Issue 1, April 20, 2015

Illinois Invasive Plant Phenology Report for April 14, 2015

Several invasive plant experts from around the state are continuing their series of reports focusing on the phenology of invasive plants in Illinois. The intent of these reports is to provide an update on the development of invasive plants across the state of Illinois--what plants are in bloom, leafing out, setting seed, or senescing in different areas of the state.

Readers are encouraged to share what they see in their area of the state by emailing Chris Evans, Invasive Species Campaign Coordinator of the Illinois Wildlife Action Plan (

Here is the first invasive plant phenology report for Illinois of the 2015 growing season. 
Contributors include Cathy McGlynn, Mike Daab, Caleb Grantham, Nick Seaton, and Eric Smith.
*Report based upon observations on April 8-14, 2015

Southern Illinois

  • Multiflora rose, Rosa multiflora and bush honeysuckle,Lonicera maackii  These two common woody shrub species are actively expanding their leaves right now and are nearing full leaf expansion.  This is not the time of year to treat these species with chemicals.  Wait until the leaves have fully expanded before conducting cut stump or foliar applications.
  • Autumn olive, Elaeagnus umbellata - This species is actively expanding its leaves and starting to flower. This is not the time of year to treat this species with chemicals.  Wait until the leaves have fully expanded before conducting cut stump or foliar applications.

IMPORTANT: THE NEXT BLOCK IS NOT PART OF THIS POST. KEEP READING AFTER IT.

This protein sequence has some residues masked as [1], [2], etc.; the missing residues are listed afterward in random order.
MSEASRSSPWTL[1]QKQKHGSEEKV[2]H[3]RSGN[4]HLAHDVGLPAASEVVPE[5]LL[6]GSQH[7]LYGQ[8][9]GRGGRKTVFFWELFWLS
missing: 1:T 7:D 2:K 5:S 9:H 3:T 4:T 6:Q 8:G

• Callery (Bradford) pear, Pyrus calleryana – This species is past peak for flowering.  Many of the plants still have flowers on them but the leaves are expanding now as the flowers fade.  It is still a great time of year to find and report new populations.  Look for this species along roadsides, rights-of-way, and other open habitats.
  • Garlic mustard, Alliaria petiolata - Garlic mustard is bolting right now and starting to bloom. If a population is bolting but not flowering, it can still be treated with herbicide.  Once the population starts flowering heavily, you best option is to hand pull, bag, and remove the plants.
  • Italian arum, Arum italicum Is starting to actively grow.  New succulent leaves can be found.  This new invader is showing up in land within and adjacent to urban areas.

Central Illinois

Northern Illinois

Follow the Illinois Invasive Species Awareness blog for more phenology reports as well as other invasive species news! (Kelly Estes)

Kelly Estes

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